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Introduction Just over 10 years ago, against a background of falling membership in the clubs of approximately 4% per annum over several years and with the turmoil that the introduction of digital photography was causing in some clubs, the author was asked to conduct the first “State of the Union” Questionnaire Survey and Report. The 2001 survey flagged up a number of issues with which the clubs needed help and the author produced a follow-up document later in 2001, with the help of members of L&CPU Clubs and the Executive, which included how to attract new members, a suggested format for a Judges’ Charter, a model for clubs working together, how to apply for grants from the National Lottery and other Community Organisations and about setting up a Young Photographer’s Group. The survey results also helped in the planning of L&CPU services for the coming years. Above all, the 2001 survey was a wake-up call. It allowed clubs to share information with each other and with the L&CPU Executive in a way that had not been possible before. By random sampling from the club population, it was possible to make generalisations for the whole population, with some degree of accuracy, based on the information provided by a sample. It is possible to say that predictions made from the 2001 survey did, largely, come to pass. It allowed the L&CPU Executive to see what they were doing right and where improvements could be made. It was no magic potion and neither will the 2011 survey sort out all the problems that will be highlighted by the feedback it provides. It will pinpoint where there are problems but it cannot itself effect change - that requires the intervention of people. What people do with the information that this survey provides is the challenge that is now posed. Conducting a survey of this type is no mean feat...it takes many weeks of development and various pilot stages. The data tabulation and analysis takes a serious amount of time and so does the writing of the report. The data that has been collected is partly quantitative i.e. it can be analysed mathematically or statistically and partly qualitative i.e. it consists of data (in this case verbal information/opinions) that need to be read, understood, interpreted and reported effectively but also efficiently and without bias...the latter is often considered to be the most challenging type of data to analyse. There is also the cost of sending out the questionnaire forms to consider (this will be dealt with and explained in more detail under “Method”). Consequently, such a project is not to be undertaken lightly or too frequently. However, the Executive considered that, after 10 years, it was the right time to take a another “snapshot” of club life....a Census! When designing the new questionnaire, it was first necessary to review the last one, firstly to see what was achieved but also what were its shortcomings. The temptation is to just run the same questionnaire again, but photography and clubs have changed, so new questions had to be devised. Nevertheless, where a question could be used again, it was decided to do so, in order that comparisons could be made with data collected 10 years ago.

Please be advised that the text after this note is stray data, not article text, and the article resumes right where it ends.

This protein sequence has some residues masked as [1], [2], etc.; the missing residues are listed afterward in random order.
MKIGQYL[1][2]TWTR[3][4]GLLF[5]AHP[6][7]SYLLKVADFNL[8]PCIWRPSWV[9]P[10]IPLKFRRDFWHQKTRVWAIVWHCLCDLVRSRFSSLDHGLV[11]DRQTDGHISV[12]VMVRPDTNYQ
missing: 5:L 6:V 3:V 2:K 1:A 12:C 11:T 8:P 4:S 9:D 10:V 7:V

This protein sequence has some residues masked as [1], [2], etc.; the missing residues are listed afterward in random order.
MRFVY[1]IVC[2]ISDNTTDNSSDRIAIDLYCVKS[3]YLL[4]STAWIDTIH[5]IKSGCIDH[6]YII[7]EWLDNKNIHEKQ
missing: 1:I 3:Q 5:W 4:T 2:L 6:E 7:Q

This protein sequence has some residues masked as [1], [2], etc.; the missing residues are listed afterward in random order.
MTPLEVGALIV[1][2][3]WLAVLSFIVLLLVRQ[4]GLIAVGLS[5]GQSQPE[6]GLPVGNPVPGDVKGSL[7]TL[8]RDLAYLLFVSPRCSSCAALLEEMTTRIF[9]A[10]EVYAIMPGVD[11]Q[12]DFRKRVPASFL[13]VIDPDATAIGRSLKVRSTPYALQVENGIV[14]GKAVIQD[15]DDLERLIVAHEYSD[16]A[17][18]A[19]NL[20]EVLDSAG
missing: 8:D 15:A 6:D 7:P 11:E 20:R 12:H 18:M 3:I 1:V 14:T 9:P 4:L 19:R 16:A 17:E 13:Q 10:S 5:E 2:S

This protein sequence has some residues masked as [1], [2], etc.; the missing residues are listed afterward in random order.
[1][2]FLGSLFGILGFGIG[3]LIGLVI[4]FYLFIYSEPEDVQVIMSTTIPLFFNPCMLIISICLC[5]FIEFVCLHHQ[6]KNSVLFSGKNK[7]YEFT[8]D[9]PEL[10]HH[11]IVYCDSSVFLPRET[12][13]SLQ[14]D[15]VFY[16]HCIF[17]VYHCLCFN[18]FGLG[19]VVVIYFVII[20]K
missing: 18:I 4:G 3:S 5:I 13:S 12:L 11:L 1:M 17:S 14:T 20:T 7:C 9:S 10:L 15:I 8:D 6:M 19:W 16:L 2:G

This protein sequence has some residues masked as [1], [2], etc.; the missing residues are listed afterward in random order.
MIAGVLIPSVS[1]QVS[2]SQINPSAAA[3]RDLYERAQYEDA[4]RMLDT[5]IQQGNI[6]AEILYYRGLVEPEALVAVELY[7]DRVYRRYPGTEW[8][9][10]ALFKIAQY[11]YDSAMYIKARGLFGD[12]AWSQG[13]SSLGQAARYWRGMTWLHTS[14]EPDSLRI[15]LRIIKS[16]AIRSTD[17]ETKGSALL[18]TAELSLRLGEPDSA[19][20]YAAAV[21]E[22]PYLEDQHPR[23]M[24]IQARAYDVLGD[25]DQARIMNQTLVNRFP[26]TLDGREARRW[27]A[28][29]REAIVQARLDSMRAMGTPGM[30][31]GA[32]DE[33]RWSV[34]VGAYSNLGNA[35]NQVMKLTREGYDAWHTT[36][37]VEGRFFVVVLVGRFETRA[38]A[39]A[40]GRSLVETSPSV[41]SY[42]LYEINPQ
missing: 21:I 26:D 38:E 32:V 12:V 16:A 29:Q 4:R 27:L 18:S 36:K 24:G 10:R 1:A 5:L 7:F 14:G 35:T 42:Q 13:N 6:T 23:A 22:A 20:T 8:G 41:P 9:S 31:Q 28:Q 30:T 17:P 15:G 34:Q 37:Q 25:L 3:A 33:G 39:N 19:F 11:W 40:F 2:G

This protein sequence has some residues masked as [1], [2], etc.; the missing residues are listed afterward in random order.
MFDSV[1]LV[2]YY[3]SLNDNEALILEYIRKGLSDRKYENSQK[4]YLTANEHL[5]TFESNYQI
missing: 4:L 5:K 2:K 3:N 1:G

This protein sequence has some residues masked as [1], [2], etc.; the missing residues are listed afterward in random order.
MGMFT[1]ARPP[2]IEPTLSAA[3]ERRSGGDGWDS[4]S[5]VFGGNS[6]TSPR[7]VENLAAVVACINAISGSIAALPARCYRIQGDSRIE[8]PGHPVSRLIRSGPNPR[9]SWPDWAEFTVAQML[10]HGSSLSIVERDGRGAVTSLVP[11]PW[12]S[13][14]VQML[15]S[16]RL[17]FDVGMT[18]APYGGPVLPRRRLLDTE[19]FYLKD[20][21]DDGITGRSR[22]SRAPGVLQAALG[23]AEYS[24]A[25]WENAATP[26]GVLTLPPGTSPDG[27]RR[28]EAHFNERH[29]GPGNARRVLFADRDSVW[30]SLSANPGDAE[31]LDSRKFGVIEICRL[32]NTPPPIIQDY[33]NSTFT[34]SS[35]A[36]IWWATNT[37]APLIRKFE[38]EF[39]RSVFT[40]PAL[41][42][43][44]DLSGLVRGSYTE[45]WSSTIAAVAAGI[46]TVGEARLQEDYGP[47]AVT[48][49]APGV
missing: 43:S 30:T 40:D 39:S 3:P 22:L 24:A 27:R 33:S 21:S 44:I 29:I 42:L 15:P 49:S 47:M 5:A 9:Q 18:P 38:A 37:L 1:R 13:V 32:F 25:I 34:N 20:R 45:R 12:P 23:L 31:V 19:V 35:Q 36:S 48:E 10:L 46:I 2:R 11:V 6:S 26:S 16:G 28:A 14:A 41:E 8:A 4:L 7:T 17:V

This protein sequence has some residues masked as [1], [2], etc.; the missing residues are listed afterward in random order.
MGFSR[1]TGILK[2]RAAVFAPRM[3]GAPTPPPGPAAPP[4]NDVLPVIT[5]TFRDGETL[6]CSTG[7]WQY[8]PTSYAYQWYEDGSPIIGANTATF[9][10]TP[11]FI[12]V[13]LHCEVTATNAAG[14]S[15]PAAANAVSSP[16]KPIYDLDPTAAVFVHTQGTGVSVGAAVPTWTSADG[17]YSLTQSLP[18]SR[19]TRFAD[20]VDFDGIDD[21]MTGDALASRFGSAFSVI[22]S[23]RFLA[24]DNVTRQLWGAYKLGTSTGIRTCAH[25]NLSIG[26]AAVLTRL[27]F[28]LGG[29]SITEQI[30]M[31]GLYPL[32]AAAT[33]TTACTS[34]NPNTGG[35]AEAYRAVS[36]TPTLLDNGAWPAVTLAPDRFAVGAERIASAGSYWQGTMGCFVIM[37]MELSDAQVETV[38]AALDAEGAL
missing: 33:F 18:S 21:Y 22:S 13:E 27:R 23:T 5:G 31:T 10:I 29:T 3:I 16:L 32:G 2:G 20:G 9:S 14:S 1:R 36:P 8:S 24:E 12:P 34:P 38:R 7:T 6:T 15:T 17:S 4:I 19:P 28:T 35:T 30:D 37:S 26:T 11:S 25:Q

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Aims and Objectives The declared aim of the project was to conduct a questionnaire survey with the following objectives: 1. To give feedback to the L&CPU Executive Committee on the services which they provide for clubs in order to determine where any improvements are needed or might be made. 2. To provide the clubs with a pool of information to share and use as they wish to develop their own services and programme of events.